DOBBIN: Canadian politics needs a game-changer
As we head into a new political season it looks depressingly like the old: a stand-off between the malignant minority government of Stephen Harper and the seriously diminished Liberal Party and its hapless leader Michael Ignatieff. Both these parties and their leaders are so off the mark in terms of what Canadians want and need that they can’t even break through the 30 per cent support mark. Harper seems to have written off Quebec — a typically petulant response to that province’s stubborn attraction to social democracy.
The Liberals have lost their ability to connect with Quebec as well, virtually guaranteeing that the Bloc Quebecois will continue to dominate that province and make a majority federal government almost impossible.
In this seemingly pathological stalemate Harper’s efforts to dismantle the federal government continue unabated. He rules the country by repeated doses of fear. It’s all about keeping Canadians off-balance so they can’t keep their eye on the stuff that actually matters. The census: be afraid of the evil, nosy government prying into your affairs and “intruding” into your life. The tough-on-crime bills: be afraid of the bogeyman — especially the unreported crime that Stockwell Day wants to build prisons for (because reported crime is rapidly decreasing).
Be very afraid of Tamil refugees all waiting to form into terror cells as soon as we apply our humanitarianism to their plight. And while we should not forget to be afraid of crime, we should also find time to be afraid of the gun registry. Ignore the police who say it helps fight crime — and learn to understand that as scary as crime is, it isn’t nearly as scary as government. Better a lunatic with an untraceable gun than a “bureaucrat” interfering with your freedoms. And be afraid of the Russians (to the tune of $16 billion for useless jet fighters) whose routine training flights in the north are suddenly classified as attempted incursions into Canadian air space.
No prime minister in our history has actually shown contempt for the very principle of government. But this is Stephen Harper, who equates government with restrictions on freedom. This is behind his absurd attack on the census: make it as difficult as possible for your own government to function properly. And if you hate Medicare as much as Harper does, then you order your health minister not to show up at the annual meeting of the Canadian Medical Association (the first time ever).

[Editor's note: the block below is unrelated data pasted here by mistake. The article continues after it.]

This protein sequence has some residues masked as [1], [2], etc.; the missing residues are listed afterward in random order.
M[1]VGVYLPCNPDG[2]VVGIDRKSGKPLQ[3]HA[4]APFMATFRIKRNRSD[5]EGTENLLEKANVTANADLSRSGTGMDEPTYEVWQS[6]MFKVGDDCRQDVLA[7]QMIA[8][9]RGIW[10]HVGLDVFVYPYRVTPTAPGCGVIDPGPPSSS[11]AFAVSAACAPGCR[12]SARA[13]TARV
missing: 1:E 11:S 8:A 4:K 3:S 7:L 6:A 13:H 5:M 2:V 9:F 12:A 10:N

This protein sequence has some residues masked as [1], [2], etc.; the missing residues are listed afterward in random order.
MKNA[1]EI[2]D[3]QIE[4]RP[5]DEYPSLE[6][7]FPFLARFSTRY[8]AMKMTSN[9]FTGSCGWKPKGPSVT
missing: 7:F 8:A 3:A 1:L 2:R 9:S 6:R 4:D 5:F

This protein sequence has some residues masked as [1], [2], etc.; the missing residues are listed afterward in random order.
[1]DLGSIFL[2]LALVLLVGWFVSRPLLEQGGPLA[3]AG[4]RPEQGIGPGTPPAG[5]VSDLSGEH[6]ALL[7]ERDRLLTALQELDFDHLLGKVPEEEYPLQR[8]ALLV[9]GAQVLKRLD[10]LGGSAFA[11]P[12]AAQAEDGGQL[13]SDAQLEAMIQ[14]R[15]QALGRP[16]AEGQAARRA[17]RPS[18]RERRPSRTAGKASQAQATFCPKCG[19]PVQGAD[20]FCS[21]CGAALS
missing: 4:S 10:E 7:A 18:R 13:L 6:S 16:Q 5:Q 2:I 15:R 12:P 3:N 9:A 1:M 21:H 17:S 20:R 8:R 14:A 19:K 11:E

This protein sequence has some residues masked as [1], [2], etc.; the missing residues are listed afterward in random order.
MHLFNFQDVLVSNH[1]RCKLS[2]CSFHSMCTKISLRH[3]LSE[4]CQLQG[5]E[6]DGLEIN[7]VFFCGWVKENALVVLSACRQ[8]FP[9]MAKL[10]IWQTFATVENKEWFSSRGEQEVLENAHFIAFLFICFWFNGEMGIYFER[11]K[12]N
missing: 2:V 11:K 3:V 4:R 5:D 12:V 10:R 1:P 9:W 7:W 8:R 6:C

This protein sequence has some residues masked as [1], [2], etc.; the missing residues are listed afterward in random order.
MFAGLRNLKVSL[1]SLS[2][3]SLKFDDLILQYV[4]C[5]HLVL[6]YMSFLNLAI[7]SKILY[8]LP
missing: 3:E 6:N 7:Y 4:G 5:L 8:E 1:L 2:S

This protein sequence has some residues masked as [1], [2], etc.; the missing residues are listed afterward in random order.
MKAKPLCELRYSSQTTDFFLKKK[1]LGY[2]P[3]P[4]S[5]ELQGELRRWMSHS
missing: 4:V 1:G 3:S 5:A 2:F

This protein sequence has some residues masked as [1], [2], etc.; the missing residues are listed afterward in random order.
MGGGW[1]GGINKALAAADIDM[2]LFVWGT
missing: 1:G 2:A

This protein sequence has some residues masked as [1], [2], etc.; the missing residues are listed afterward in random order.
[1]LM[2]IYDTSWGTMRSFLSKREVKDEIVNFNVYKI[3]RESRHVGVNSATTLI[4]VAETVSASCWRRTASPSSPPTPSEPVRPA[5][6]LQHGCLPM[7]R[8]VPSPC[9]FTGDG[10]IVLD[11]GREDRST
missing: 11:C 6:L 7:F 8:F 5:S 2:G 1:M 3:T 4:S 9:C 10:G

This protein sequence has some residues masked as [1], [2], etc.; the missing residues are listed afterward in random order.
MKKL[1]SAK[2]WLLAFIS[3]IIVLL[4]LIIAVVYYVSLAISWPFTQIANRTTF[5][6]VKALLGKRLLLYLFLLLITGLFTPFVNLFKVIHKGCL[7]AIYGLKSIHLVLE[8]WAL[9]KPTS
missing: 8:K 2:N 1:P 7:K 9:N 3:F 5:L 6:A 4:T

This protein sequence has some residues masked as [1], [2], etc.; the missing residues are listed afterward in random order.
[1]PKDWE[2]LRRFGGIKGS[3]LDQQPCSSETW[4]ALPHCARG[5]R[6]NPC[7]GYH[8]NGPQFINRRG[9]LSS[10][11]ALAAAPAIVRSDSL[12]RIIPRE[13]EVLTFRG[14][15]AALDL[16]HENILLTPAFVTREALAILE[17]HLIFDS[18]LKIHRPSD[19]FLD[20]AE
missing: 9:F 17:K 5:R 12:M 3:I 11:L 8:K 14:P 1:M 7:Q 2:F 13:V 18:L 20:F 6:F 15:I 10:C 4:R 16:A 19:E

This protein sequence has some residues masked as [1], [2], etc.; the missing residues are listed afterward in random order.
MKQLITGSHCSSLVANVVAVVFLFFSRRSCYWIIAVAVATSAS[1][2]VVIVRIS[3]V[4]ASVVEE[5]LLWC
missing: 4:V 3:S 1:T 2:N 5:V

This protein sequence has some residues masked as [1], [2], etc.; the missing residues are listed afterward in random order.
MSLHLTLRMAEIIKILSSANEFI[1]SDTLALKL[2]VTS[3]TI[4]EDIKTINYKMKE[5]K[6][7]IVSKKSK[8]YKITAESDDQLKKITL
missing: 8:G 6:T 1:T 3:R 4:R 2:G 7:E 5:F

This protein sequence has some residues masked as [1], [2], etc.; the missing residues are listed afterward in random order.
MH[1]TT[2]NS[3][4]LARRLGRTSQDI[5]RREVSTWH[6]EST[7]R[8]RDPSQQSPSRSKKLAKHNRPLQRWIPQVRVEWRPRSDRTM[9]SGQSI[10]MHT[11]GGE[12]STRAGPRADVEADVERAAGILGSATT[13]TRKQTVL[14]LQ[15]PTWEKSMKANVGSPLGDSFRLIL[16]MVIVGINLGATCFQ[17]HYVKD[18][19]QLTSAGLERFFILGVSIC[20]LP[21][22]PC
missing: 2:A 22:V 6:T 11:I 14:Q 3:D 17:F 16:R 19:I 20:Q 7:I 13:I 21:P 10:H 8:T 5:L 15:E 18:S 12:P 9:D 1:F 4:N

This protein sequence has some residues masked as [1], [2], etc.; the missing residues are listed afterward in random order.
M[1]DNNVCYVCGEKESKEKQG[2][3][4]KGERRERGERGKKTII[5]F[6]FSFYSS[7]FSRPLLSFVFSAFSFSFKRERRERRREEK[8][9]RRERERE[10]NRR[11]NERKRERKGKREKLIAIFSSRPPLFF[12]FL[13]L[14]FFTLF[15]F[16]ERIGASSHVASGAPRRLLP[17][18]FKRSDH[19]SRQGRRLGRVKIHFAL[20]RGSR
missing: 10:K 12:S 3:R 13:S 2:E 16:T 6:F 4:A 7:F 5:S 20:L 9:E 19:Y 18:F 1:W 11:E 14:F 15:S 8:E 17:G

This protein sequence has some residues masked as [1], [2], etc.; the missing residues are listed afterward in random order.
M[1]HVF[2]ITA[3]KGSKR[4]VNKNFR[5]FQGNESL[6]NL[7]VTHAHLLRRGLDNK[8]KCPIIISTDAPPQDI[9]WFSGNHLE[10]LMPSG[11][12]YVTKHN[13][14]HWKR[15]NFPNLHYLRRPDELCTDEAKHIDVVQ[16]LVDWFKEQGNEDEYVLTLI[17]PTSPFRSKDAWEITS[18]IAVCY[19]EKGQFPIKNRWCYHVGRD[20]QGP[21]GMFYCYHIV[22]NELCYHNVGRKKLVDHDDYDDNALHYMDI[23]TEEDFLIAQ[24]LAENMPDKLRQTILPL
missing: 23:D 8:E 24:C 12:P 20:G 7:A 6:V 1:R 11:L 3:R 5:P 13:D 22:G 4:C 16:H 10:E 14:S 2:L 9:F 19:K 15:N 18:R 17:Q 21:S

Prime opportunity for the NDP
More than one commentator has asked in exasperation: who will rid the country of this odious pretender to the office of prime minister? The answer could be the NDP — if it is up to task. Can it rise above the game playing and the infantile tactical wars in Ottawa and actually respond to the people of the country who are seeking genuine leadership? So far the answer has been a disappointing no.
The NDP is, given the current political landscape, the only party capable of responding effectively to the stated values of most Canadians outside Quebec. The Greens, until there is proportional representation, are simply not in the game. History is made by those who show up.
I am talking about real leadership here, and I don’t mean on things like child care, affordable housing and enhancing Medicare. These are absolutely critical issues and the NDP can be expected to continue to push for them. But this is not bold leadership — almost everyone thinks we should have child care and is appalled at our poverty levels — and Canadians have a love affair with Medicare. This is no-risk leadership. It doesn’t lead at all, it just follows a safe path defined by polls and focus groups.
Be bold about your beliefs
Leadership is being out in front, challenging people to examine their values and act accordingly; it’s taking a chance. As I have said before, bold leaders attract attention and support simply by being bold about things they believe in. Ronald Reagan was the best example of this. The Democrats were opportunistic to the point of nausea — people voted for someone who actually believed what he was saying even though they most often disagreed with his policies. People know that Jack Layton doesn’t really support doubling the number of people in jail — so they know he is asking them to vote for him even though he is misleading them about what he and his party believe.